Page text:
Thousands of anti-coal protestors form 8km 'human chain' against lignite mining. Photographer: Bogusz Bilewski

Thousands of anti-coal protestors form 8km ‘human chain’ against lignite mining. Photographer: Bogusz Bilewski

Vattenfall’s plans to grow its coal mining operations in Germany’s Lausitz region were cast into doubt today. The newly-elected Swedish government, made up of Social Democrats and Greens, is calling on the state-owned energy giantVattenfall to “terminate the expansion of brown coal” – otherwise known as lignite.

The move calls into question the company’s plans to enlarge its mines in east Germany, though campaigners point out there has been no statement on what the government intends to do with the existing vast lignite mines already operated by Vattenfall, leaving the door open to their resale. Many Swedes would rather retain control in order to stop the coal being extracted and burned.

While it remains to be seen what happens to  individual projects – including in Lausitz – all of Sweden’s leading political parties have previously shown support for halting expansion in the region, indicating it could be the beginning of the end for this out-dated energy source.

“The Swedish decision is a great success for the anti-coal protest and underlines that the coal age is ending. If Germany is taking its climate targets seriously, it also needs to prepare for an exit from coal.” – Greenpeace energy expert Anike Peters

The end of Vattenfall’s dirty coal expansion signals Sweden’s first step in the vital clean energy transition, as the new government moves towards its goal of 100% renewables. Lignite is the one of the dirtiest forms of energy, and each year, Vattenfall’s existing coal plants in the Lausitz region release as much CO2 as the whole of Sweden.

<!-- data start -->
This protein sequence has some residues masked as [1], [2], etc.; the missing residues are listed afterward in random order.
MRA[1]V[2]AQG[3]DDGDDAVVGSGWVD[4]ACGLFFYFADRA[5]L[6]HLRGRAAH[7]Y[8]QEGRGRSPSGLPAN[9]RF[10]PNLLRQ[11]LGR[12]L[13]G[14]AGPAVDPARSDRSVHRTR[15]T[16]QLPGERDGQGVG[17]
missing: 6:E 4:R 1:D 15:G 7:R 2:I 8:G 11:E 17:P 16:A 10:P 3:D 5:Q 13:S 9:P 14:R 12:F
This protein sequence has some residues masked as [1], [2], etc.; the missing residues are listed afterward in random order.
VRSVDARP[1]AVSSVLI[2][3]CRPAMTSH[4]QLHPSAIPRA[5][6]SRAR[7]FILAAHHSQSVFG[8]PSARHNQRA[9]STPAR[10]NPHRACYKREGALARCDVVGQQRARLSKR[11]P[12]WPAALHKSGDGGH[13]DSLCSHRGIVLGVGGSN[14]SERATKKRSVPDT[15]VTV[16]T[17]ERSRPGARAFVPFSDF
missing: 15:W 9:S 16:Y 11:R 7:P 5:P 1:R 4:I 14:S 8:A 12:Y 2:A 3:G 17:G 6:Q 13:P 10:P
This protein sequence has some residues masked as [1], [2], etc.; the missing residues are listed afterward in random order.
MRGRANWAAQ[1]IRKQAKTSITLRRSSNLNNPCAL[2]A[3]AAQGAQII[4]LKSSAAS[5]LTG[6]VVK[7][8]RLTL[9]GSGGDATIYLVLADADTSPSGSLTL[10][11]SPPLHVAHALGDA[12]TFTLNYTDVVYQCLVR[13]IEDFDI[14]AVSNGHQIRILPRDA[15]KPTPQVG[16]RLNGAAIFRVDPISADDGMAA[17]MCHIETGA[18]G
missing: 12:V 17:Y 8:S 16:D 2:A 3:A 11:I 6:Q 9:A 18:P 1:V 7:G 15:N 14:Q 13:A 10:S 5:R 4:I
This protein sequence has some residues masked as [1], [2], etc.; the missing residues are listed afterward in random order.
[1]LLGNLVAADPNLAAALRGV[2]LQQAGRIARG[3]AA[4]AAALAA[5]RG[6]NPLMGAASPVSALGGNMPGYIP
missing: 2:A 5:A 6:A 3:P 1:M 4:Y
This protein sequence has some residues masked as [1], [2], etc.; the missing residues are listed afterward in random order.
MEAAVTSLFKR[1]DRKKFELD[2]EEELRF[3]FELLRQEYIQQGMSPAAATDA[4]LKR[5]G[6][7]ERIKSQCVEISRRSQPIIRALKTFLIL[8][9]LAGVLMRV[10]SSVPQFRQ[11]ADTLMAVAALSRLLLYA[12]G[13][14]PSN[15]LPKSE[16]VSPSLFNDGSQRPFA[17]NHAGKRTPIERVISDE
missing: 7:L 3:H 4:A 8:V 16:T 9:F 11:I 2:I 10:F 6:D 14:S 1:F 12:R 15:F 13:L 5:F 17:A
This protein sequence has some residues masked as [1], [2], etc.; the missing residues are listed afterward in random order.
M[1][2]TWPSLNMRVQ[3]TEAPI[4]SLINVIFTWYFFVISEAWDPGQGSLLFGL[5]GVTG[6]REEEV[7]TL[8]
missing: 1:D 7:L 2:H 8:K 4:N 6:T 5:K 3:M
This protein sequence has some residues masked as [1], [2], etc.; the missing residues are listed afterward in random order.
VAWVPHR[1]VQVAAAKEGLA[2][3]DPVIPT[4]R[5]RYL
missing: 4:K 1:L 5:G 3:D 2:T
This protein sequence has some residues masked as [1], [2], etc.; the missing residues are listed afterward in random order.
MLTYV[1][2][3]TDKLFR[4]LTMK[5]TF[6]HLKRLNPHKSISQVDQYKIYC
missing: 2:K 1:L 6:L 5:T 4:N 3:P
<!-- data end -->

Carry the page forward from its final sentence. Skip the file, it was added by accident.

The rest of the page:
Proposing a halt to lignite expansion, the new Swedish government stressed Vattenfall’s “future must lie in the development of renewable energies, and not in coal and gas,” recognising the need to transition away from harmful fossil fuels and towards clean energy sources.

The government’s expressed shift to renewables shows that leaders are beginning to listen to citizens’ call for an end to dirty energy. The vast majority of Swedes oppose Vattenfall’s new mining plans, and last month thousands of people joined an 8km Human Chain stretching across the German-Polish border resisting the expansion of lignite.

If left to go ahead, the plans would decimate entire villages, ruin livelihoods, cause significant risk to public health and threaten the EU’s climate targets. This week’s announcement has been welcomed as a “great success” for the protesters, and an important signal that “the age of coal is over”.

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